Most urinary tract infections (UTIs) involve only the bladder and urethra (the lower urinary system). Pyelonephritis results when a UTI progresses to involve the upper urinary system (the kidneys and ureters).
Pyelonephritis is a potentially serious kidney infection that can spread to the blood, causing severe illness. Fortunately, pyelonephritis is almost always curable with antibiotics.
Goodpasture syndrome is a rare but serious autoimmune disease that attacks the lungs and kidneys.
The disease occurs when the body's immune system mistakenly produces antibodies against collagen in the lungs and kidneys. Collagen is a protein that helps form connective tissue.
Goodpasture syndrome initially causes vague symptoms such as fatigue. But it can rapidly involve the lungs and kidneys. It is almost always fatal if it is not quickly diagnosed and treated.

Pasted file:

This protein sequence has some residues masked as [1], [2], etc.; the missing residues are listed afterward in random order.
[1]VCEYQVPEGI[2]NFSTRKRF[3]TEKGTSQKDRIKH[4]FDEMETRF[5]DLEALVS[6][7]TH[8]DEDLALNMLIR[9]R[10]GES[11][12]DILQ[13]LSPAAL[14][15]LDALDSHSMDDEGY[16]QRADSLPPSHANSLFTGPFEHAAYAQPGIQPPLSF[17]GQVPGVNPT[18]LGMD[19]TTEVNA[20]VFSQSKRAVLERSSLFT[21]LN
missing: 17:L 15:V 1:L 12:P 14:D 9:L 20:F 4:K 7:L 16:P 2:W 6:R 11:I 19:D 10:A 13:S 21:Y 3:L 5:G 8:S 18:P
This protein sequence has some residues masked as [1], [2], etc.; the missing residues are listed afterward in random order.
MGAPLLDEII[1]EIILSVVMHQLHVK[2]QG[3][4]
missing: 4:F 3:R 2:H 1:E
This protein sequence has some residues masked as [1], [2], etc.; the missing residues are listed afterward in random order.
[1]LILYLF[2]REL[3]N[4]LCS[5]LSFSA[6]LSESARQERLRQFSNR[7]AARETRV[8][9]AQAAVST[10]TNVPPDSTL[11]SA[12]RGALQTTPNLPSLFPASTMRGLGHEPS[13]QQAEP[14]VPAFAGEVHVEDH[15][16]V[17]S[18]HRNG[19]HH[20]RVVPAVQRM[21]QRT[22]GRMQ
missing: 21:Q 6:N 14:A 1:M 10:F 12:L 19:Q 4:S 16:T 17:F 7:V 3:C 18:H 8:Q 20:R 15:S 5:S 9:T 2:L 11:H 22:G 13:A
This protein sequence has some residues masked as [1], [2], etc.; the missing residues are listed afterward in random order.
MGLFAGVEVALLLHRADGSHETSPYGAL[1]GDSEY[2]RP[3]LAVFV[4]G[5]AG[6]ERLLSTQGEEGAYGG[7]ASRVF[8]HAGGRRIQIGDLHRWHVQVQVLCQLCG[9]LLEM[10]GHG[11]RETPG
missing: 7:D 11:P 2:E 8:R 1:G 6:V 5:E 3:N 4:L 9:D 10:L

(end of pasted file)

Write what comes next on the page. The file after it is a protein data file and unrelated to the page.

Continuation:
Pyelonephritis may cause noticeable changes in the urine, such as:
Blood in the urine (hematuria)
Cloudy or foul-smelling urine
Pain when urinating
Increased frequency or urgency of urination
Causes of Pyelonephritis
Most often, the bacteria that cause pyelonephritis are the same as those that cause ordinary urinary tract infections. Bacteria found in stool (such as E. coli or klebsiella) are most common. Uncommonly, bacteria from the skin or the environment cause pyelonephritis.
Conditions that create reduced urine flow make pyelonephritis more likely. When urine flow slows or stops, bacteria can more easily travel up the ureters. Some causes of urine obstruction include: